Pirate Bay struggling to get on feet after DDoS to the knee

Anonymous says 'not us, dude'


The Pirate Bay claimed to be “getting back up! Stronger than ever!” this evening after crumpling under a DDoS attack for most of today.

The draining of the Pirate Bay sparked speculation that it was a victim of Anonymous, after the torrent site slated the hacktivist collective last week.

The torrent site cum copyright freedom fighter haven first came a cropper about 24 hours ago, admitting that it was “down, for some people” and pointing visitors to its Facebook page in the direction of proxies.

By early this morning, it had worked out “We're under a quite big ddos attack. We don't know who's behind it but we have our suspicions...Once we've awaken our tech guru Winston Q we'll get on the issue. “

Around 6pm UK time it was telling its Facebook followers, “We were loling just like you, then we took an ddos to the knee. But now we're getting back up! Stronger than ever!”

That knee must be hurting bad, as from where we’re sat, it’s still unavailable, though downforeveryoneorjustme said it was up. Perhaps it depends which leg you’re talking about

Some took to the Twitter and other spheres to reassure one another that the Pirate Bay hadn’t been seized or shut down, but was simply being DDoS'd.

However, others were concerned that the most likely candidates for the attack were Anonymous, which had been chided by Pirate Bay last week for an attack on Virgin Media, after the ISP cut off access to…The Pirate Bay.

For its part, Anonymous declared via Twitter that it had no idea who was mounting the attack, but it sure wasn't Anonymous. Which at least removes the possibility of The Pirate Bay reinventing itself as a safe haven to the Church of Scientology.

As Torrent Freak notes, whoever is bombarding the site is having more success shutting it down that any of the government or media industry efforts in recent years. ®

Similar topics

Broader topics


Other stories you might like

  • 381,000-plus Kubernetes API servers 'exposed to internet'
    Firewall isn't a made-up word from the Hackers movie, people

    A large number of servers running the Kubernetes API have been left exposed to the internet, which is not great: they're potentially vulnerable to abuse.

    Nonprofit security organization The Shadowserver Foundation recently scanned 454,729 systems hosting the popular open-source platform for managing and orchestrating containers, finding that more than 381,645 – or about 84 percent – are accessible via the internet to varying degrees thus providing a cracked door into a corporate network.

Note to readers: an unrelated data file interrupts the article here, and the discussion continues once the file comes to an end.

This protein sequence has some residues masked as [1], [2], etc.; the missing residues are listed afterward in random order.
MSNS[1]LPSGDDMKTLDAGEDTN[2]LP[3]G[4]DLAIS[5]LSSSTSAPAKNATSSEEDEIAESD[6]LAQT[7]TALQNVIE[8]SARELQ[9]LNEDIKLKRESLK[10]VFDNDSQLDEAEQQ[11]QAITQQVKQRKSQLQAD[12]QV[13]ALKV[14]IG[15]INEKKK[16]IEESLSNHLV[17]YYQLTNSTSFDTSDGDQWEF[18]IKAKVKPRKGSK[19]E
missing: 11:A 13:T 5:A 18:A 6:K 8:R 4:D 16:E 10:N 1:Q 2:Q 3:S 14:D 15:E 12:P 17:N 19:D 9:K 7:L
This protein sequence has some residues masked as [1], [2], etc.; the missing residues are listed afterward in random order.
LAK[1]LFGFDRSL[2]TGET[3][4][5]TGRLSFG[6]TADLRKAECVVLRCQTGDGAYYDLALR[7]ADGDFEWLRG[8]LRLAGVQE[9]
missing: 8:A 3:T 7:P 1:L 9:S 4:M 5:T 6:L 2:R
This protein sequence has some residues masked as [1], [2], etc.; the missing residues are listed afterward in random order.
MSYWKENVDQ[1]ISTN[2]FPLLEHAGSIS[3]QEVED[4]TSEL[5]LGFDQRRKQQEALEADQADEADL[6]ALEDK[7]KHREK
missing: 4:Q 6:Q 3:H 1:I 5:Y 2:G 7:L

"While this does not mean that these instances are fully open or vulnerable to an attack, it is likely that this level of access was not intended and these instances are an unnecessarily exposed attack surface," Shadowserver's team stressed in a write-up. "They also allow for information leakage on version and build."

    Continue reading
  • A peek into Gigabyte's GPU Arm for AI, HPC shops
    High-performance platform choices are going beyond the ubiquitous x86 standard

    Arm-based servers continue to gain momentum with Gigabyte Technology introducing a system based on Ampere's Altra processors paired with Nvidia A100 GPUs, aimed at demanding workloads such as AI training and high-performance compute (HPC) applications.

    The G492-PD0 runs either an Ampere Altra or Altra Max processor, the latter delivering 128 64-bit cores that are compatible with the Armv8.2 architecture.

    It supports 16 DDR4 DIMM slots, which would be enough space for up to 4TB of memory if all slots were filled with 256GB memory modules. The chassis also has space for no fewer than eight Nvidia A100 GPUs, which would make for a costly but very powerful system for those workloads that benefit from GPU acceleration.

    Continue reading
  • GitLab version 15 goes big on visibility and observability
    GitOps fans can take a spin on the free tier for pull-based deployment

    One-stop DevOps shop GitLab has announced version 15 of its platform, hot on the heels of pull-based GitOps turning up on the platform's free tier.

    Version 15.0 marks the arrival of GitLab's next major iteration and attention this time around has turned to visibility and observability – hardly surprising considering the acquisition of OpsTrace as 2021 drew to a close, as well as workflow automation, security and compliance.

    GitLab puts out monthly releases –  hitting 15.1 on June 22 –  and we spoke to the company's senior director of Product, Kenny Johnston, at the recent Kubecon EU event, about what will be added to version 15 as time goes by. During a chat with the company's senior director of Product, Kenny Johnston, at the recent Kubecon EU event, The Register was told that this was more where dollars were being invested into the product.

    Continue reading

Biting the hand that feeds IT © 1998–2022